- Accountability: Public accountability and transparency is a heated issue among the education stakeholder because it has been stressed by donors and public stakeholders that it is the prime responsibility of the government to publicize all the informations, project results and responsibilities through effective information system available online/offline.
- TVET: Though the government has clearly stated that the whole education system will be TVET oriented so as to ensure that each student have basic life skills to engage in economic activities, however the results are nominal. The availability of TVET information, expansion of TVET streams in general schools and examination reforms are some of the associated challenges for government in TVET sector.
- Monitoring: With the increased channeling of the resources in the education sector through joint effort of GoN and development partners, the need of robust and strong
- Resource Constraints: To implement the agreed and target actions made by the government for Nepal, there is need of additional resources and support from all stakeholders.
There are several other education challenges indicated by UN report on analysis of education sector globally, in which Nepal is also not free from.
Inequity and Time Poverty: There has been limited education environment for students with disability and female students as the poor government can’t channelize sufficient budget for disability friendly school infrastructures and female friendly toilets, teaching curriculum and materials in all schools. Apart from that, the poor parents limit the participation of their children in school during farming and harvesting seasons. The school participation is limited by geographical remoteness and lack of transportation roads, vehicles equally across the country.
Barrier for women and marginalized groups: Women face relatively more challenges in having access to education in developing countries like Nepal due to the socially constructed gender role including household activities. Being in trap of vicious circle of exclusion and inequality, there are more girls out of school than boys, and women are socially and culturally excluded in Nepal which required careful attentions from concerned stakeholders.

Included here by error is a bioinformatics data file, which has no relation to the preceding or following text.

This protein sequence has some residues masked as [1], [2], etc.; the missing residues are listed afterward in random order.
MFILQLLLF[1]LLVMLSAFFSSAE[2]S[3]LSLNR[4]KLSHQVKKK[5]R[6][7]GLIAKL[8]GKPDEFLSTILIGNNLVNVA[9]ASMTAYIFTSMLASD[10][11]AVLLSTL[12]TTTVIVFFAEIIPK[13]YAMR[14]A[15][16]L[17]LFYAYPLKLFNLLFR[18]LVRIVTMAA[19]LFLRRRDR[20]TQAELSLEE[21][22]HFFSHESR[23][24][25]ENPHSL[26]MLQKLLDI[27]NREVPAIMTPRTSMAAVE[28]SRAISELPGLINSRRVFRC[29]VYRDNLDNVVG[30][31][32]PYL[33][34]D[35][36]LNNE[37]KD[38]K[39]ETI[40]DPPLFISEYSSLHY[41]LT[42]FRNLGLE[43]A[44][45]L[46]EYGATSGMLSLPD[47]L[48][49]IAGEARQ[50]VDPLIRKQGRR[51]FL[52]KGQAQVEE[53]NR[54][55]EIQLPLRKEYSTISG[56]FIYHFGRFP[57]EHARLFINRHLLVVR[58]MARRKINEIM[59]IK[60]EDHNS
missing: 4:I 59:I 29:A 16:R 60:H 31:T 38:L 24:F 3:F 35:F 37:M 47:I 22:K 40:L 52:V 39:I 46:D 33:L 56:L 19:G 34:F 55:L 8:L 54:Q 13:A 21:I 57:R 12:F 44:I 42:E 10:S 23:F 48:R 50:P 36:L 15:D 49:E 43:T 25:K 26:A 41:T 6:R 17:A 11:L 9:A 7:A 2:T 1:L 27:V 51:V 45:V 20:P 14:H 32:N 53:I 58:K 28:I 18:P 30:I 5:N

Sustainable Development Goals (SDGs) and Education
In the recently endorsed SDG framework, Education has been advocated as a largely untapped strategic resource for building re-salient and sustainable societies. It has been put forwarded as a stand-alone entity to improve human living standard with direct linkages to economic growth, employment, gender equity, healthy life and creation of peaceful and resilient societies.
It has been well explained that the overall aspect of education is fundamental to promote, peace, justice and equality in the work. Various lessons has been learnt from the last decade of MDGs (2000-2015); providing stronger and sustainable pathways for upcoming SDG (2015-30) period. The citizens with higher capabilities and skills can make better choices in their life regarding economic engagements and productivity as well as promoting social values like trust, tolerance, equity and global cooperation.
Investment in Education brings improvement in social and cultural practices also. It discourages harmful practices like child marriage and early birth, and child labour. Educated family and society make fast transition from agriculture to non-agriculture and industry based economy. Educated country invests on research and technology to bring innovation and productivity so as to address the new emerging problem and needs of the country and the world.
Low level of education and skills among citizens has multiple implications. It gives space for inequality, weak and fragile economy, unemployment and low wage, exploitation and criminal activtites, foreign migration of low skilled workers and insecurity. Also weak education system make knowledge gap in disaster risk reduction and preparedness, low technology absorption capacity of citizens and slow economic growth.
Though the Ministry of Education hasn’t made reflection of SDG on the education progress and plan of Nepal (still in progress) however it would be relevant to share SDG recommendation to make sustainable improvement in education sector. The SDG recommends investing and strengthening education system by integrating the education component to broad ranges of other development areas like economic growth and employment, gender and peace, infastrastcture and health and agriculture.
The government should focus on infrastructural development friendly to gender and disability students. Along with the hardware aspects, there should be reform in the curriculum so as to promote civil and peace education, understanding of democratic norms and values like transparency, accountability etc. Every effort of education should incorporate vulnerable groups, disabilities, poor and rural citizens. Along with government effort to promote formal education, there is also role media (especially private) to raise awareness among the citizens and raise the questioning capacity for the citizen regarding their basic right to education.